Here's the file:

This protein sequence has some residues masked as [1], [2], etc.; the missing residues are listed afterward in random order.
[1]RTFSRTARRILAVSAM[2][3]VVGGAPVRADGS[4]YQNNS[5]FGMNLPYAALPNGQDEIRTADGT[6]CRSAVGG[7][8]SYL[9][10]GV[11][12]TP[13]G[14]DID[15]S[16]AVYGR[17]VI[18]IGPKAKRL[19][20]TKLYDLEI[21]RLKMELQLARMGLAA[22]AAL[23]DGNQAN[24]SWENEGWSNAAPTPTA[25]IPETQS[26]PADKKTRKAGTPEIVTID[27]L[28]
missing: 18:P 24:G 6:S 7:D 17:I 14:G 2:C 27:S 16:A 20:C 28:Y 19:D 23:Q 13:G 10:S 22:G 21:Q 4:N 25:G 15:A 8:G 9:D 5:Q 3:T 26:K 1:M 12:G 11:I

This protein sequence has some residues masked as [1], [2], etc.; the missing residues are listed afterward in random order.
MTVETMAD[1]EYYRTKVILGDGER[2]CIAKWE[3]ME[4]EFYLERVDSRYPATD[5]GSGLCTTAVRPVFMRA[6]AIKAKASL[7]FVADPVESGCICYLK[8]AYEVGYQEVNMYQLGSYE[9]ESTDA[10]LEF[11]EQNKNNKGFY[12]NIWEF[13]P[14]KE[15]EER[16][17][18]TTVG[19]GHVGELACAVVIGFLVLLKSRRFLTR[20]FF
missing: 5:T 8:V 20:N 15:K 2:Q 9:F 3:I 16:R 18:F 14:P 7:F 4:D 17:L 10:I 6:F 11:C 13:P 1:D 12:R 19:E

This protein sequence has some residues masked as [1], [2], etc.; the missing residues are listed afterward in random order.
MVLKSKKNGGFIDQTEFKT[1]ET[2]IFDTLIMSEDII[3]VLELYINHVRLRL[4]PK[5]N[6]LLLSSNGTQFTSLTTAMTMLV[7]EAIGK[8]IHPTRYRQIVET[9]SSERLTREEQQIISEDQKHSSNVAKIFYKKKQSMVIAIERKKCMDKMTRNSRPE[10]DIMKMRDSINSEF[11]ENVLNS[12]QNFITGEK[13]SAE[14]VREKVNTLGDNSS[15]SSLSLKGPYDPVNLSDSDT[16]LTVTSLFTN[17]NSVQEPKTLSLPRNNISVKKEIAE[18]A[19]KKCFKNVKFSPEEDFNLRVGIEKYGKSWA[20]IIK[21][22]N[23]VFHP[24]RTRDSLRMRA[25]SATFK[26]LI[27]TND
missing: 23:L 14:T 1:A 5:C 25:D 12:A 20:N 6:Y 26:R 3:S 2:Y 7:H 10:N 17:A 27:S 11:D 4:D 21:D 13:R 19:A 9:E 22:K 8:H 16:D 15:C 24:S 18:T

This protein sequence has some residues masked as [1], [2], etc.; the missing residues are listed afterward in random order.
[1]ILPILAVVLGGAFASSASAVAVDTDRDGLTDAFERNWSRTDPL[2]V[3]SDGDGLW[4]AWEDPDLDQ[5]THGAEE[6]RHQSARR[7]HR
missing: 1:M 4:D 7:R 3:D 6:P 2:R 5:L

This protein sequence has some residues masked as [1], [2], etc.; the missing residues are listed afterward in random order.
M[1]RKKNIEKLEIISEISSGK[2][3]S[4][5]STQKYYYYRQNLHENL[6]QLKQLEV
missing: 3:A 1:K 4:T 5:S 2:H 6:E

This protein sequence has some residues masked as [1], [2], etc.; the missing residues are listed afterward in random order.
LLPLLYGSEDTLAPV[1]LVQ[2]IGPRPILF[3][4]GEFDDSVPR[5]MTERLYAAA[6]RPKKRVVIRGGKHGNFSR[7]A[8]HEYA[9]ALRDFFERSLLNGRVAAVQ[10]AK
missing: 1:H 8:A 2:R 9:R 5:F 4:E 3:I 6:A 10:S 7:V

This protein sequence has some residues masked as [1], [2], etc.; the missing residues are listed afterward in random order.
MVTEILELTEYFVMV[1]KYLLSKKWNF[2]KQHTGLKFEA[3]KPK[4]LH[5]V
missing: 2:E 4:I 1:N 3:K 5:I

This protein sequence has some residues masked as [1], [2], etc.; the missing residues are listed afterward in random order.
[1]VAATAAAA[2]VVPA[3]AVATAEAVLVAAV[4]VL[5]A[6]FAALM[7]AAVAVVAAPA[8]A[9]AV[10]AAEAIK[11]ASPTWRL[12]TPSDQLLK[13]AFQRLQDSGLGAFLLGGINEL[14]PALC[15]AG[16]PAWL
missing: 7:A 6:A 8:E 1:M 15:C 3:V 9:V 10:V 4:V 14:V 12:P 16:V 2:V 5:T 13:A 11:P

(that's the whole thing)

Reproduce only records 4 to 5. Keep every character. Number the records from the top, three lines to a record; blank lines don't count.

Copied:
This protein sequence has some residues masked as [1], [2], etc.; the missing residues are listed afterward in random order.
[1]ILPILAVVLGGAFASSASAVAVDTDRDGLTDAFERNWSRTDPL[2]V[3]SDGDGLW[4]AWEDPDLDQ[5]THGAEE[6]RHQSARR[7]HR
missing: 1:M 4:D 7:R 3:D 6:P 2:R 5:L

This protein sequence has some residues masked as [1], [2], etc.; the missing residues are listed afterward in random order.
M[1]RKKNIEKLEIISEISSGK[2][3]S[4][5]STQKYYYYRQNLHENL[6]QLKQLEV
missing: 3:A 1:K 4:T 5:S 2:H 6:E